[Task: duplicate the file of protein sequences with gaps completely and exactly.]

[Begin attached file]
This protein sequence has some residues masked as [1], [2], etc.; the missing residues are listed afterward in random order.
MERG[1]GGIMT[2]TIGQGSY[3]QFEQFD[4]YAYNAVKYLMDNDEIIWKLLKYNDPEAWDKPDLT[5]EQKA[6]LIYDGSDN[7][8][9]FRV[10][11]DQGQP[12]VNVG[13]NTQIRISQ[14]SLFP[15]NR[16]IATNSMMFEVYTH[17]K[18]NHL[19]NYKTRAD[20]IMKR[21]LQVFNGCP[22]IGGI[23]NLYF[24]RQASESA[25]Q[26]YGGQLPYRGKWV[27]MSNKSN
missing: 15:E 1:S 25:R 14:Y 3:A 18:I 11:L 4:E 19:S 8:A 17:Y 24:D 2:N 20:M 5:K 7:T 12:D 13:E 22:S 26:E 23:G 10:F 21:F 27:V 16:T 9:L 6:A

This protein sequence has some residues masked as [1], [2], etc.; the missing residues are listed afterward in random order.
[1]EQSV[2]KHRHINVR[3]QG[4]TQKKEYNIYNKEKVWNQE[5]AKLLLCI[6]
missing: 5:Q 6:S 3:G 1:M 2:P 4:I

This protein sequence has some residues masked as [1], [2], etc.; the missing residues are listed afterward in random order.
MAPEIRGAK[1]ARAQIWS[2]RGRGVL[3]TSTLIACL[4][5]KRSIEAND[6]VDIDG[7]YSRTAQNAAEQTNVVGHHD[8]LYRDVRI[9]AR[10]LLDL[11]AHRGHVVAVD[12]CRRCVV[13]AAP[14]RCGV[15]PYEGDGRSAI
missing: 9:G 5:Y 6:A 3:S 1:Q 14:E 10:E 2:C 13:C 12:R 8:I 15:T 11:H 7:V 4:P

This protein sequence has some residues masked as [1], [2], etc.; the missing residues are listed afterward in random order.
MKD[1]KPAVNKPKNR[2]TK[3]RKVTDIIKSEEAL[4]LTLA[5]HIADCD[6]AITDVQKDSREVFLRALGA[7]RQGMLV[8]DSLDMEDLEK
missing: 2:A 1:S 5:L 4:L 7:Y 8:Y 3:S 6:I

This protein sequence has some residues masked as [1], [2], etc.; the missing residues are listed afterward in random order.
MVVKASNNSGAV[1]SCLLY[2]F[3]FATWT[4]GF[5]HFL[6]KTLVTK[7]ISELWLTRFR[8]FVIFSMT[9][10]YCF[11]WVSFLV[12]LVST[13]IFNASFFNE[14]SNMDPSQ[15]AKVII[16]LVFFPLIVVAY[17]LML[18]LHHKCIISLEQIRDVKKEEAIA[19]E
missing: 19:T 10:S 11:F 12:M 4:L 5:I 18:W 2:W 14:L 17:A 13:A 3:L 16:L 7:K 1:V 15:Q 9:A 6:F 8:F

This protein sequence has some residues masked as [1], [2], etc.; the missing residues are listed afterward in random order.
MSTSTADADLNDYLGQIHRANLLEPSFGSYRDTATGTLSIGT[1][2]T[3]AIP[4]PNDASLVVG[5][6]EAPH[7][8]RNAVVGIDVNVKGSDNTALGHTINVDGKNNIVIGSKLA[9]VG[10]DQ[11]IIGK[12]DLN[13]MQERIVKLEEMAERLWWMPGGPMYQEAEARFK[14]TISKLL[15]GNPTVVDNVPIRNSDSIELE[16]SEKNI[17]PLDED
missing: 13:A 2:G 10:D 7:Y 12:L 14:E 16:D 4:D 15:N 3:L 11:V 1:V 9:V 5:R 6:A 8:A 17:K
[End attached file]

This protein sequence has some residues masked as [1], [2], etc.; the missing residues are listed afterward in random order.
MERG[1]GGIMT[2]TIGQGSY[3]QFEQFD[4]YAYNAVKYLMDNDEIIWKLLKYNDPEAWDKPDLT[5]EQKA[6]LIYDGSDN[7][8][9]FRV[10][11]DQGQP[12]VNVG[13]NTQIRISQ[14]SLFP[15]NR[16]IATNSMMFEVYTH[17]K[18]NHL[19]NYKTRAD[20]IMKR[21]LQVFNGCP[22]IGGI[23]NLYF[24]RQASESA[25]Q[26]YGGQLPYRGKWV[27]MSNKSN
missing: 15:E 1:S 25:R 14:Y 3:A 18:I 11:L 4:E 19:S 8:A 17:Y 24:D 2:N 20:M 5:K 7:T 12:D 13:E 22:S 26:E 23:G 10:F 21:F 27:V 16:T 9:L 6:A

This protein sequence has some residues masked as [1], [2], etc.; the missing residues are listed afterward in random order.
[1]EQSV[2]KHRHINVR[3]QG[4]TQKKEYNIYNKEKVWNQE[5]AKLLLCI[6]
missing: 5:Q 6:S 3:G 1:M 2:P 4:I

This protein sequence has some residues masked as [1], [2], etc.; the missing residues are listed afterward in random order.
MAPEIRGAK[1]ARAQIWS[2]RGRGVL[3]TSTLIACL[4][5]KRSIEAND[6]VDIDG[7]YSRTAQNAAEQTNVVGHHD[8]LYRDVRI[9]AR[10]LLDL[11]AHRGHVVAVD[12]CRRCVV[13]AAP[14]RCGV[15]PYEGDGRSAI
missing: 9:G 5:Y 6:A 3:S 1:Q 14:E 10:E 2:C 13:C 12:R 8:I 15:T 11:H 7:V 4:P

This protein sequence has some residues masked as [1], [2], etc.; the missing residues are listed afterward in random order.
MKD[1]KPAVNKPKNR[2]TK[3]RKVTDIIKSEEAL[4]LTLA[5]HIADCD[6]AITDVQKDSREVFLRALGA[7]RQGMLV[8]DSLDMEDLEK
missing: 2:A 1:S 5:L 4:L 7:Y 8:Y 3:S 6:I

This protein sequence has some residues masked as [1], [2], etc.; the missing residues are listed afterward in random order.
MVVKASNNSGAV[1]SCLLY[2]F[3]FATWT[4]GF[5]HFL[6]KTLVTK[7]ISELWLTRFR[8]FVIFSMT[9][10]YCF[11]WVSFLV[12]LVST[13]IFNASFFNE[14]SNMDPSQ[15]AKVII[16]LVFFPLIVVAY[17]LML[18]LHHKCIISLEQIRDVKKEEAIA[19]E
missing: 19:T 10:S 11:F 12:M 4:L 5:I 18:W 2:W 14:L 17:A 13:A 3:L 16:L 7:K 1:V 15:Q 9:A 6:F 8:F

This protein sequence has some residues masked as [1], [2], etc.; the missing residues are listed afterward in random order.
MSTSTADADLNDYLGQIHRANLLEPSFGSYRDTATGTLSIGT[1][2]T[3]AIP[4]PNDASLVVG[5][6]EAPH[7][8]RNAVVGIDVNVKGSDNTALGHTINVDGKNNIVIGSKLA[9]VG[10]DQ[11]IIGK[12]DLN[13]MQERIVKLEEMAERLWWMPGGPMYQEAEARFK[14]TISKLL[15]GNPTVVDNVPIRNSDSIELE[16]SEKNI[17]PLDED
missing: 13:A 2:G 10:D 7:Y 12:L 14:E 16:D 4:D 15:N 3:L 11:V 1:V 9:V 5:R 6:A 8:A 17:K